Marking the 23rd anniversary of the Srebrenica genocide in Bosnia, dozens of residents of the Croatian coastal city of Rijeka quietly walked on Tuesday through the center of their city and then threw 23 white roses into the sea.
The group wore T-shirts saying “Srebrenica - don’t forget,” and passed by an open-door photo exhibition displaying images of the Srebrenica massacre and its aftermath, made by photographer Ahmet Bajric.
The Vice President of Republika Srpska, Bosnia’s Serb-dominated region, Ramiz Salkic, traveled to Rijeka to take part in the march.
The exhibition and the march in the city centre show that Rijeka maintains the memory of the Srebrenica genocide in the best way, Salkic said, adding that it is especially important that Rijeka’s deputy mayor and citizens of other nationalities stand together with the city’s Bosniaks.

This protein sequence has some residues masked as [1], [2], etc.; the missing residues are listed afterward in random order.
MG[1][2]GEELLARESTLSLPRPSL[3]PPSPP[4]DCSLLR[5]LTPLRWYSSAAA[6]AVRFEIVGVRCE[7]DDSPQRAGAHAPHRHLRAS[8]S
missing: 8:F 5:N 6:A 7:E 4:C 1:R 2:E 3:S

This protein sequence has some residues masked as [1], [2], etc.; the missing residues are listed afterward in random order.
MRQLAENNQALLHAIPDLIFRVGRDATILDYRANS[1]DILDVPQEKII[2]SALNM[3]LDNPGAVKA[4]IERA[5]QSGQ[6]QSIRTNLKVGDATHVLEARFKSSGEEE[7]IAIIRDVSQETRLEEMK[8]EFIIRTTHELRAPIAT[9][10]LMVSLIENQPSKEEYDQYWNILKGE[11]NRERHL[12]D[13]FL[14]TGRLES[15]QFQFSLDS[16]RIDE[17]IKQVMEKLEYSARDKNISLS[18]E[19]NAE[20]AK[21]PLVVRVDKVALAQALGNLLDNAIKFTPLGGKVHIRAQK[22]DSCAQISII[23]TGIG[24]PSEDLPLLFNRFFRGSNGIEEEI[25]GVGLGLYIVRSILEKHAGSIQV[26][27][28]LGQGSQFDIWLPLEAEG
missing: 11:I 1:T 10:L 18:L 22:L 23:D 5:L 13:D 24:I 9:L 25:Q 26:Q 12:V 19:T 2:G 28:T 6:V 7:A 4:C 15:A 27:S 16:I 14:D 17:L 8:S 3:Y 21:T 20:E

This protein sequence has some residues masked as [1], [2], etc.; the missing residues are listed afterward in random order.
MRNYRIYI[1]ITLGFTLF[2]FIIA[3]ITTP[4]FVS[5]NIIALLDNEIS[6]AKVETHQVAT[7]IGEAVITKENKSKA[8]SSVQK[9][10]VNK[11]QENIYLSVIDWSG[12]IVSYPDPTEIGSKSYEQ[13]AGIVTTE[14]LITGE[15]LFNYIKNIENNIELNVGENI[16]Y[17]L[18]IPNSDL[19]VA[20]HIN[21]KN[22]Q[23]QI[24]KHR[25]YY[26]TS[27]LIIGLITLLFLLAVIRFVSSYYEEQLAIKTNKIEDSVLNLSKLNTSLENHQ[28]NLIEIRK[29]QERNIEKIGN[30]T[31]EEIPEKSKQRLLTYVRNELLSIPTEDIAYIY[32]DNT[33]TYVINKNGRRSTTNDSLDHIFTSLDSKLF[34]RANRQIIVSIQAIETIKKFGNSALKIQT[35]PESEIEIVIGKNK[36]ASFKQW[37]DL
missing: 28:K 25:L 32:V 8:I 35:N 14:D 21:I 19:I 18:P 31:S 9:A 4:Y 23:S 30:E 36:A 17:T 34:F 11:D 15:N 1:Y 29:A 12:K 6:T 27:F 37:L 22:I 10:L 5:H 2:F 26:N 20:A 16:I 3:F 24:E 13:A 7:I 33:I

"That tells us about the friendly attitude toward the Bosniaks in this city, but also about the fact that this city is on the side of the truth and justice and clearly shows who the victim and who the perpetrator is," he said.
On July 11, 1995, Bosnian Serb forces overran the eastern Bosnian enclave and rounded up the town’s Muslim Bosniaks, separated men from women and little children and systematically executed some 8,000 men and boys.
The bodies of the victims were dumped into numerous mass graves in the area.
Two international courts, The International Criminal Tribunal for the Former Yugoslavia and the World Court later ruled that the massacre was an act of genocide.